-Schedule too packed? Delegate social to a staff member.

2. Creating Compelling Posts
“I don’t know what to post,” is probably the complaint I hear most from indie retailers when we talk about social. I always respond with the 80/20 rule. That is: only 20 percent of your posts should be your special offers and promotions, while 80 percent should be content that entertains or informs. Bottom line: people don’t like to be “sold to,” what they like is useful information. Examples of alternatives to the hard sell:
-Trends about the products/services you offer
-Advice on using the products you offer
-Staff “picks”
-Local events (local businesses like yours are community boosters)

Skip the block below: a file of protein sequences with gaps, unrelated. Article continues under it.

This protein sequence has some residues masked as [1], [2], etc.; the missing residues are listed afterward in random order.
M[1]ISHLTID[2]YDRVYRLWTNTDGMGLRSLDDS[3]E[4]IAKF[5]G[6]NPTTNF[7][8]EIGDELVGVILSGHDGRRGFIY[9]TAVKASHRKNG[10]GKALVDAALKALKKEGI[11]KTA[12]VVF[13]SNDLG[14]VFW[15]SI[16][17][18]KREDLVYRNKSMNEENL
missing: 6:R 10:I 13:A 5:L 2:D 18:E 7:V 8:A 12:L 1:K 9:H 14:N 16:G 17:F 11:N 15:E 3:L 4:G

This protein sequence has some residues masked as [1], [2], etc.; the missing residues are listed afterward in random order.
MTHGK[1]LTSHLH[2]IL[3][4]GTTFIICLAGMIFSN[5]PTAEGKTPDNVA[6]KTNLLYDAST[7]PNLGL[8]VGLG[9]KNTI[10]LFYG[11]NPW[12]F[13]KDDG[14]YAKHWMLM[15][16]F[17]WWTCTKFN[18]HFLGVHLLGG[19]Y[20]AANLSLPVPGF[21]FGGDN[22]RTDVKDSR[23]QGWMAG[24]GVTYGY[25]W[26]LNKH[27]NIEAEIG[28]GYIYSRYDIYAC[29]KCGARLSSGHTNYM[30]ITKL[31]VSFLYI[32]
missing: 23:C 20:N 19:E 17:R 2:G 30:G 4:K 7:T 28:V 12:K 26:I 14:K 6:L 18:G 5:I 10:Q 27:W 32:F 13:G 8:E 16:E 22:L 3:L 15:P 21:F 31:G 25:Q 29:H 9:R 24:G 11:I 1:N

-Product spotlight (what’s new, what’s popular)
-Meet the Staff (introduce your employees)
-Fun polls and quizzes (good way to research your market)
-Endorsements of neighboring businesses
Remember you don’t have to be the originator of all your social content. Link to relevant online articles or sites.

3. Engaging Your Audience
Many of the retailers I talk with tell me they’re discouraged because their social posts seem to just “go into the air.” No one engages with them. There are a number of ways to tackle this problem. I suggest:
-Get visual. Images, graphics, and especially video are the main drivers of social engagement. Put your iPhone or camera to work and include an image or video with every post. Explore using free or low cost stock photos, too.
-Respond to all posts. After all, social media is about being social.
-Post frequently (3x per week minimum). You have to be seen often to get noticed.
-Include a question in your post to encourage response. How about staging a